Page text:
What a joke. Totally predictable but joke nonetheless.
Remember my post about nearly 90,000 public comments from the Japanese citizens and residents about the future energy policy of the Japanese government, where nearly 90% want "zero nuclear"? Also remember the so-called experts in big-name universities whose expertise is in polling and sampling stressing the "quality" over "quantity"? There were three choices that people could comment on: 0% reliance on nuclear power by 2030, 15% reliance, or 25% reliance.
Now, drum rolls please. Here comes your national government under Prime Minister Yoshihiko Noda declaring that the government may opt for the "fourth way".
From FNN News (via Yahoo Japan, meaning the link won't last; 8/27/2012):
Regarding the 3 alternatives [presented in the national public comment solicitation] on the reliance on nuclear power, it has been revealed that the national government is considering a new alternative, without adopting any of the existing three alternatives.
The government has presented the three alternatives regarding the reliance on nuclear power in 2030: "zero", "15%", "20 to 25%". However, there have been those who question "Why 2030?" in the townhall meetings, focus group discussions, and public comments.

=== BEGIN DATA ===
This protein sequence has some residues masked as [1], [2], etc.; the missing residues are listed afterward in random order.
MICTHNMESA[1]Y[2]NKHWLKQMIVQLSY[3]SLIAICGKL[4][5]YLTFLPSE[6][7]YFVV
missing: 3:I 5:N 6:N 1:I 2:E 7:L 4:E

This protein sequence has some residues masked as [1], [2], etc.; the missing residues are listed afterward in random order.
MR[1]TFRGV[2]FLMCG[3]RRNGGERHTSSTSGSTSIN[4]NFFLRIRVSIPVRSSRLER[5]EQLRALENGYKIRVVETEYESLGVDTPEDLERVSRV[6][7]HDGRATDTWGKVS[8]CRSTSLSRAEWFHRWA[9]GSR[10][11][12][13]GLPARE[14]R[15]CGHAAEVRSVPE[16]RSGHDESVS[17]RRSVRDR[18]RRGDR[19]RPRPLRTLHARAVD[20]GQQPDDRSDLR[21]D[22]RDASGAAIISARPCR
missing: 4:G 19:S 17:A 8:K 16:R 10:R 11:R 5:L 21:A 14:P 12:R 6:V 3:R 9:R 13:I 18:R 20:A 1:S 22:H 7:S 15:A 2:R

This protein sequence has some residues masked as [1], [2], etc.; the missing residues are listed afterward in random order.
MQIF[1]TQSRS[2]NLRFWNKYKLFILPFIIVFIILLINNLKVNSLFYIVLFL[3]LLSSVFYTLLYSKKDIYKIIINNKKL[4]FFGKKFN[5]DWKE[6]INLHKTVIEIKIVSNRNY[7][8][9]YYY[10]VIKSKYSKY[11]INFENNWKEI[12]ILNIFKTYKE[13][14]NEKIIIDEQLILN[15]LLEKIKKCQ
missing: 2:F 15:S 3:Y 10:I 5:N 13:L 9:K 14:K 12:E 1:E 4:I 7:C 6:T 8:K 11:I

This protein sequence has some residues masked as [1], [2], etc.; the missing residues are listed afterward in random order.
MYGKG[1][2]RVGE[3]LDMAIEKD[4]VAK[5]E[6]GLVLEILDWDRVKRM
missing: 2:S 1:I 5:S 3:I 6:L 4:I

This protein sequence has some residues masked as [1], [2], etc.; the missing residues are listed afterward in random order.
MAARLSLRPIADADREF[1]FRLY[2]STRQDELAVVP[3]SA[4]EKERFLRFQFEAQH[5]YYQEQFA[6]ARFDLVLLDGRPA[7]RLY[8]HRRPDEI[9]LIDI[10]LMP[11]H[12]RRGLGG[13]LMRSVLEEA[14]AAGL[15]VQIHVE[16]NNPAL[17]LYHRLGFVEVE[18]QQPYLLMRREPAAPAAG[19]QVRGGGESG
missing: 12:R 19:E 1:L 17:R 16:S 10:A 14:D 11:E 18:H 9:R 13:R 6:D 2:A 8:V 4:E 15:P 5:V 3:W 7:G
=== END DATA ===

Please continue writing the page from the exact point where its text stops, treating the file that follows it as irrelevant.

On receiving such opinions, the government may be considering not adopting any of the alternatives, but come up with a new plan to set different targets for different energy sources such as nuclear and renewable energy.
The government's Energy and Environment Committee is currently having the second meeting to analyze the public opinion survey, but the experts in the committee have expressed opinions including "[public opinions] lack deep consideration".
General public lacking "deep consideration". That's a new one from the arm-chair experts.
You think you've been playing football. And all of a sudden the game changes, literally, and now you find yourself playing ice hockey. Why, you ask? Because the government can. All it needs to do is to declare the game change.
According to some on Twitter, Prime Minister Noda, who appeared on an NHK news program on Monday night in Japan, said something to this extent: "The opinions expressed in the public comments are biased, and cannot be taken seriously. I would like to listen to the silent majority [who do not submit public comments]."
I remember the general sentiment in Japan when he became the prime minister last year succeeding highly unpopular Naoto Kan - "It can't go any worse, can it?"